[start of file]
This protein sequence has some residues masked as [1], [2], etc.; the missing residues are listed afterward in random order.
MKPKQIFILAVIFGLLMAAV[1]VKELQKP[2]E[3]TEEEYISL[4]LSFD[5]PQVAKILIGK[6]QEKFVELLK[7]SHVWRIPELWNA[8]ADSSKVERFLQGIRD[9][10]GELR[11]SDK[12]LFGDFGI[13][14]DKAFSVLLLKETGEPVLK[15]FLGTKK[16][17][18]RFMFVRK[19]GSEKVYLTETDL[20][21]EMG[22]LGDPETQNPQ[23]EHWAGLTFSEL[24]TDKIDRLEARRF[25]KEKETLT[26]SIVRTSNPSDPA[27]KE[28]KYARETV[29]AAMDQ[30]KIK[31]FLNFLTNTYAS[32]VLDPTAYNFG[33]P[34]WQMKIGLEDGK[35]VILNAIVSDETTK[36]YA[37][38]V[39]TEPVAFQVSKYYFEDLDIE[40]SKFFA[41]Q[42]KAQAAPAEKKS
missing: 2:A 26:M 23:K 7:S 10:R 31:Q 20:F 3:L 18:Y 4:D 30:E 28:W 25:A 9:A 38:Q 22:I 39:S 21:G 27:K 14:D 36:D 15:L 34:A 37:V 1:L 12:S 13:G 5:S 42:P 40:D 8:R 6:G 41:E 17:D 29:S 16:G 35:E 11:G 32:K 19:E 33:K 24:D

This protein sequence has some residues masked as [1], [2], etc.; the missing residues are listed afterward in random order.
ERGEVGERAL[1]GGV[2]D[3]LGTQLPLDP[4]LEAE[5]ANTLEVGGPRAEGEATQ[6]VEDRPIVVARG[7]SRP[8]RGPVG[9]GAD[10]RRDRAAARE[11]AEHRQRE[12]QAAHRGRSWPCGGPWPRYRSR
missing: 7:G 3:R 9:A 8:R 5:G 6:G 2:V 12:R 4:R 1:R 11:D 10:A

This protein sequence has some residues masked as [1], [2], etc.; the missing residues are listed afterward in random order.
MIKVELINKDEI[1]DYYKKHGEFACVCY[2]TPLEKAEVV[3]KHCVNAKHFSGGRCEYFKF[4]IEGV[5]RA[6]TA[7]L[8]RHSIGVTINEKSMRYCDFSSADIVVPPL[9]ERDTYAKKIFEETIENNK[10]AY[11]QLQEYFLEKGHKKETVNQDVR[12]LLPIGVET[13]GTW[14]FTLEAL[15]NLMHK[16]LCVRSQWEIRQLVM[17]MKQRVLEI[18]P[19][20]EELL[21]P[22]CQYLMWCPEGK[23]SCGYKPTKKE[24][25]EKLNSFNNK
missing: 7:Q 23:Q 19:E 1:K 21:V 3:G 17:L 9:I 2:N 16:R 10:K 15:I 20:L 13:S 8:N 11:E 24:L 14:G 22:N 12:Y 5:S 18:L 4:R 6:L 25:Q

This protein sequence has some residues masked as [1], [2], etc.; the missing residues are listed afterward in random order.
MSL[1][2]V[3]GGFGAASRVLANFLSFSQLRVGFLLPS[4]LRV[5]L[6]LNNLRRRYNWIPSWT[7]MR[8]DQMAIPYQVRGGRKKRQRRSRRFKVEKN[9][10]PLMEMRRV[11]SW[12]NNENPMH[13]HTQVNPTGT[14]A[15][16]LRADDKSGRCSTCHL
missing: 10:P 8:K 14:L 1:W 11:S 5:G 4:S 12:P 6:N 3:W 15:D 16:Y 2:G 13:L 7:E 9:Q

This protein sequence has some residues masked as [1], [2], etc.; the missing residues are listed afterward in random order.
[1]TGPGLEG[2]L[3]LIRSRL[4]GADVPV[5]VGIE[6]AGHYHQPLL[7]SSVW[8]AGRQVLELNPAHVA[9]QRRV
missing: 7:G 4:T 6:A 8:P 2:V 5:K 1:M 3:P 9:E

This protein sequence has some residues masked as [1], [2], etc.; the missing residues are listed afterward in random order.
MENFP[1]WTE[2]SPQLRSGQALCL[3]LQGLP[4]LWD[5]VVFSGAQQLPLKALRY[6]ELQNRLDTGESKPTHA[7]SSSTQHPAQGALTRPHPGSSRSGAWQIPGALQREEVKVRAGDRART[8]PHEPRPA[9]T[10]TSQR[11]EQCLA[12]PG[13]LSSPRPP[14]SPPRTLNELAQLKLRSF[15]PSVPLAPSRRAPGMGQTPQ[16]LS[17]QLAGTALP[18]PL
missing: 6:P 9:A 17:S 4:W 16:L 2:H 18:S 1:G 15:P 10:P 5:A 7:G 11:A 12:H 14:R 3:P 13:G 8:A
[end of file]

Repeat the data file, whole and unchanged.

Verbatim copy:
This protein sequence has some residues masked as [1], [2], etc.; the missing residues are listed afterward in random order.
MKPKQIFILAVIFGLLMAAV[1]VKELQKP[2]E[3]TEEEYISL[4]LSFD[5]PQVAKILIGK[6]QEKFVELLK[7]SHVWRIPELWNA[8]ADSSKVERFLQGIRD[9][10]GELR[11]SDK[12]LFGDFGI[13][14]DKAFSVLLLKETGEPVLK[15]FLGTKK[16][17][18]RFMFVRK[19]GSEKVYLTETDL[20][21]EMG[22]LGDPETQNPQ[23]EHWAGLTFSEL[24]TDKIDRLEARRF[25]KEKETLT[26]SIVRTSNPSDPA[27]KE[28]KYARETV[29]AAMDQ[30]KIK[31]FLNFLTNTYAS[32]VLDPTAYNFG[33]P[34]WQMKIGLEDGK[35]VILNAIVSDETTK[36]YA[37][38]V[39]TEPVAFQVSKYYFEDLDIE[40]SKFFA[41]Q[42]KAQAAPAEKKS
missing: 2:A 26:M 23:K 7:S 10:R 31:Q 20:F 3:L 18:Y 4:D 30:E 28:W 25:A 9:A 38:Q 22:I 39:S 21:G 27:K 14:D 36:D 15:L 34:A 37:V 1:L 12:S 13:G 5:S 42:P 40:D 8:R 6:G 41:E 17:D 29:S 16:G 35:E 11:G 32:K 19:E 33:K 24:D

This protein sequence has some residues masked as [1], [2], etc.; the missing residues are listed afterward in random order.
ERGEVGERAL[1]GGV[2]D[3]LGTQLPLDP[4]LEAE[5]ANTLEVGGPRAEGEATQ[6]VEDRPIVVARG[7]SRP[8]RGPVG[9]GAD[10]RRDRAAARE[11]AEHRQRE[12]QAAHRGRSWPCGGPWPRYRSR
missing: 7:G 3:R 9:A 8:R 5:G 6:G 2:V 12:R 4:R 1:R 11:D 10:A

This protein sequence has some residues masked as [1], [2], etc.; the missing residues are listed afterward in random order.
MIKVELINKDEI[1]DYYKKHGEFACVCY[2]TPLEKAEVV[3]KHCVNAKHFSGGRCEYFKF[4]IEGV[5]RA[6]TA[7]L[8]RHSIGVTINEKSMRYCDFSSADIVVPPL[9]ERDTYAKKIFEETIENNK[10]AY[11]QLQEYFLEKGHKKETVNQDVR[12]LLPIGVET[13]GTW[14]FTLEAL[15]NLMHK[16]LCVRSQWEIRQLVM[17]MKQRVLEI[18]P[19][20]EELL[21]P[22]CQYLMWCPEGK[23]SCGYKPTKKE[24][25]EKLNSFNNK
missing: 7:Q 23:Q 19:E 1:K 21:V 3:G 17:L 9:I 2:N 16:R 10:K 15:I 20:L 13:S 8:N 11:E 24:L 14:G 22:N 12:Y 5:S 18:L 4:R 6:L 25:Q

This protein sequence has some residues masked as [1], [2], etc.; the missing residues are listed afterward in random order.
MSL[1][2]V[3]GGFGAASRVLANFLSFSQLRVGFLLPS[4]LRV[5]L[6]LNNLRRRYNWIPSWT[7]MR[8]DQMAIPYQVRGGRKKRQRRSRRFKVEKN[9][10]PLMEMRRV[11]SW[12]NNENPMH[13]HTQVNPTGT[14]A[15][16]LRADDKSGRCSTCHL
missing: 10:P 8:K 14:L 1:W 11:S 5:G 4:S 12:P 6:N 3:W 15:D 16:Y 2:G 13:L 7:E 9:Q

This protein sequence has some residues masked as [1], [2], etc.; the missing residues are listed afterward in random order.
[1]TGPGLEG[2]L[3]LIRSRL[4]GADVPV[5]VGIE[6]AGHYHQPLL[7]SSVW[8]AGRQVLELNPAHVA[9]QRRV
missing: 7:G 4:T 6:A 8:P 2:V 5:K 1:M 3:P 9:E

This protein sequence has some residues masked as [1], [2], etc.; the missing residues are listed afterward in random order.
MENFP[1]WTE[2]SPQLRSGQALCL[3]LQGLP[4]LWD[5]VVFSGAQQLPLKALRY[6]ELQNRLDTGESKPTHA[7]SSSTQHPAQGALTRPHPGSSRSGAWQIPGALQREEVKVRAGDRART[8]PHEPRPA[9]T[10]TSQR[11]EQCLA[12]PG[13]LSSPRPP[14]SPPRTLNELAQLKLRSF[15]PSVPLAPSRRAPGMGQTPQ[16]LS[17]QLAGTALP[18]PL
missing: 6:P 9:A 17:S 4:W 16:L 2:H 18:S 1:G 15:P 10:P 5:A 7:G 11:A 12:H 14:R 3:P 13:G 8:A